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AHRQ Safety Program for Improving Antibiotic Use
Preventing patient harms today. Preserving antibiotics for tomorrow.
Antibiotics are a precious resource and can be critical for improving the outcomes of patients with certain infections. However, these medications also have the potential to cause patient harms, including allergic reactions, Clostridium difficile infections and antibiotic resistance both at the individual level and for society as a whole. For antibiotics to be effective for future generations, they must be used judiciously.
Join an Informational Webinar
Learn about project goals, interventions and expectations of long-term care facilities participating in this program.
Through a contract awarded by the Agency for Healthcare Research and Quality, the Armstrong Institute for Patient Safety and Quality and NORC at The University of Chicago are leading a national collaborative project that aims to improve antibiotic stewardship across acute care, long-term care and ambulatory care facilities.
Enrollment for Long-Term Care Facilities is Now Open
We are seeking long-term care facilities in the United States to join the next 12-month cohort, which begins in December 2018. Participating facilities will receive antibiotic use guidelines for common infectious disease syndromes, expert coaching, online training, patient and family education materials, and other resources to use these life-saving medications more effectively. Participation can also help your facility improve compliance with Centers for Medicare & Medicaid Services antibiotic stewardship mandates. Visit the Project Portal for more details.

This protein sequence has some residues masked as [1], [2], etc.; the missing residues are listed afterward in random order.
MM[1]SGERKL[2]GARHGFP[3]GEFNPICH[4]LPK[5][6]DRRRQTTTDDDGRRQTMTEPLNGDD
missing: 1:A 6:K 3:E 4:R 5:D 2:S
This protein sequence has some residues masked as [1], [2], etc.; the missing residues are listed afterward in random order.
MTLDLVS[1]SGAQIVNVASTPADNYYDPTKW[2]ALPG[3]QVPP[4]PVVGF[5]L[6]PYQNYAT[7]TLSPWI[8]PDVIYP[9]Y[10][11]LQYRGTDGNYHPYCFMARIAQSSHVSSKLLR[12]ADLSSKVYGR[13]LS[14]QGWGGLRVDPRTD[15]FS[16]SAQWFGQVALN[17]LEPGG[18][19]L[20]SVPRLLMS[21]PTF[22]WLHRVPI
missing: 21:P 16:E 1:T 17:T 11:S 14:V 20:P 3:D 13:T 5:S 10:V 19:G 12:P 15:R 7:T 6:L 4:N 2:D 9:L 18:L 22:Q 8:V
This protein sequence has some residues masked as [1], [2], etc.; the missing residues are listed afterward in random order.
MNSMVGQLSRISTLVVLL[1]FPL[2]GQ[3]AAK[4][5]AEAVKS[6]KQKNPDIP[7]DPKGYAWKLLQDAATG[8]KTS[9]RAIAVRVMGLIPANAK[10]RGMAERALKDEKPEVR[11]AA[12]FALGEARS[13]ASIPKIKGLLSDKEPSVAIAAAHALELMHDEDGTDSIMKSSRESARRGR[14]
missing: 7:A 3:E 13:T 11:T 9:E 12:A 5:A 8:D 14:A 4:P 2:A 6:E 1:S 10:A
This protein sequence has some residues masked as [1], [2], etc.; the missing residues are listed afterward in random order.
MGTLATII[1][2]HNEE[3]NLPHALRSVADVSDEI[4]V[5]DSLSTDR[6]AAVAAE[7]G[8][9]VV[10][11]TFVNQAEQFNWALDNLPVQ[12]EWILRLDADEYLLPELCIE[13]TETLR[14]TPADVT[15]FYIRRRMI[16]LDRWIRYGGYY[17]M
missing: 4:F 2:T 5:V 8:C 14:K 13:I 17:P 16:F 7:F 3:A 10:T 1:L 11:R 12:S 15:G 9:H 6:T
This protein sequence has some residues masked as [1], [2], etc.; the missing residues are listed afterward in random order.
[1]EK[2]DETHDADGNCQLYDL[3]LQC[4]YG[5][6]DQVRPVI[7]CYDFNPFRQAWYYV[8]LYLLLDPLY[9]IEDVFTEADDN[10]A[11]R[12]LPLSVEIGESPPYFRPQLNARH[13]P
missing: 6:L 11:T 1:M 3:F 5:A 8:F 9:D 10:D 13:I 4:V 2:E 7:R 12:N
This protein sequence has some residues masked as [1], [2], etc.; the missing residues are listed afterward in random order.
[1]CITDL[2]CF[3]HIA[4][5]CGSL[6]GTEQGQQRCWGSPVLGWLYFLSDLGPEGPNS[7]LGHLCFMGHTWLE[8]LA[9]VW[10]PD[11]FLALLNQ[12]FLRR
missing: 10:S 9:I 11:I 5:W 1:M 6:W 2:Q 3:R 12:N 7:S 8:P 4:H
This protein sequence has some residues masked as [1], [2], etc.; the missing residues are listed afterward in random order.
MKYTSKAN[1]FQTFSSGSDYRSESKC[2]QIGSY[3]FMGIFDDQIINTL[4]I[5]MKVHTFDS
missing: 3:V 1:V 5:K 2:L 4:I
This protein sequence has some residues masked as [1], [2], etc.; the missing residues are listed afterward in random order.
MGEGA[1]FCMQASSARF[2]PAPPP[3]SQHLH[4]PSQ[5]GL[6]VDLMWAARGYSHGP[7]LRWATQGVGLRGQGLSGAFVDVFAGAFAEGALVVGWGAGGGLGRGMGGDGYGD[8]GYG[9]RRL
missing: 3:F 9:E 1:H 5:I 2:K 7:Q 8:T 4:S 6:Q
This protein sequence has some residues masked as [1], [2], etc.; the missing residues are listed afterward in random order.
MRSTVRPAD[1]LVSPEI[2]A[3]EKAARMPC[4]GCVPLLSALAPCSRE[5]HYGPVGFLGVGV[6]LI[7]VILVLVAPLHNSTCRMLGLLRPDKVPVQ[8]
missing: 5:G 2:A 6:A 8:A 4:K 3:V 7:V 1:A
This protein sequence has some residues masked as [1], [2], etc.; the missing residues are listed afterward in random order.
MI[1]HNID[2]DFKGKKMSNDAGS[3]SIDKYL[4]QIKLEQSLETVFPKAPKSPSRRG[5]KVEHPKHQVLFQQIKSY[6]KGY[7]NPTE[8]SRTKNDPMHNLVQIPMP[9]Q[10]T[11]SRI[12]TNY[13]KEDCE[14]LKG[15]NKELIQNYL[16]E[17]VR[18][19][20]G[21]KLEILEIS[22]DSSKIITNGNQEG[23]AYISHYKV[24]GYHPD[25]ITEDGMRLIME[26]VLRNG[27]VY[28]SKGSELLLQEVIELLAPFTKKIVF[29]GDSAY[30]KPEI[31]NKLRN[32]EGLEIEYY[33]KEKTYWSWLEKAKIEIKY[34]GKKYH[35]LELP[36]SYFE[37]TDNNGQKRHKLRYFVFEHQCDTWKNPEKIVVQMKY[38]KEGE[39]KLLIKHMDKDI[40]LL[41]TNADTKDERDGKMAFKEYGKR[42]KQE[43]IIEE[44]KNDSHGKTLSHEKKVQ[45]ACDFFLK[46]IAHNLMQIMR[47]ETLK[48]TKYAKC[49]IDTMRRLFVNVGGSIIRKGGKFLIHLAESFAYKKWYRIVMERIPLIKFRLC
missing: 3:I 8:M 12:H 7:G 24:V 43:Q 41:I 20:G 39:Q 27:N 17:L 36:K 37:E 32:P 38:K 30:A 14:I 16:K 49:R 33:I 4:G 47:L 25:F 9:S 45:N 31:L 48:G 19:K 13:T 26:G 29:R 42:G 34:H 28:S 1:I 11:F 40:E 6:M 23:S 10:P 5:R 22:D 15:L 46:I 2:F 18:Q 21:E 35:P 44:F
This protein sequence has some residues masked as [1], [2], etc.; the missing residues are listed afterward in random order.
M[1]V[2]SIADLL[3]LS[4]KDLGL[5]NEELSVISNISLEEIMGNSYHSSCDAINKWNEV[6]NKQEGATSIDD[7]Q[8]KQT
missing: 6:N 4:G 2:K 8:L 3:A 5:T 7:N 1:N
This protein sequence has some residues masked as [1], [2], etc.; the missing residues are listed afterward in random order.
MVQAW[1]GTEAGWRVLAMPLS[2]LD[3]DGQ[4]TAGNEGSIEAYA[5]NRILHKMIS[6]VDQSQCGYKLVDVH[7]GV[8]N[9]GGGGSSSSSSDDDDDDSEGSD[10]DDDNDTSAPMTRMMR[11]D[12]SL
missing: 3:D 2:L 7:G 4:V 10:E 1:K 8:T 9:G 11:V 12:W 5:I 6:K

This is the second of three national cohorts. More than 400 hospitals across the U.S. began the 12-month program in December 2017. Another cohort is planned to begin in December 2018 for ambulatory and urgent care facilities.
Why Target Antibiotic Use?
The need for antibiotic stewardship is evident across care settings:
- Hospitals. About 50% of patients receive antibiotics, with approximately 30% of antibiotic use considered suboptimal.
- Long-term care facilities. More than 40% of antibiotic use in long-term care facilities is unnecessary or inappropriate.
- Ambulatory facilities. The majority of antibiotic prescriptions — approximately 60% — occur in this setting, with at least 30% of these prescriptions considered unnecessary.
Led by Johns Hopkins Medicine and NORC at the University of Chicago, this project is funded and guided by the Agency for Healthcare Research and Quality.
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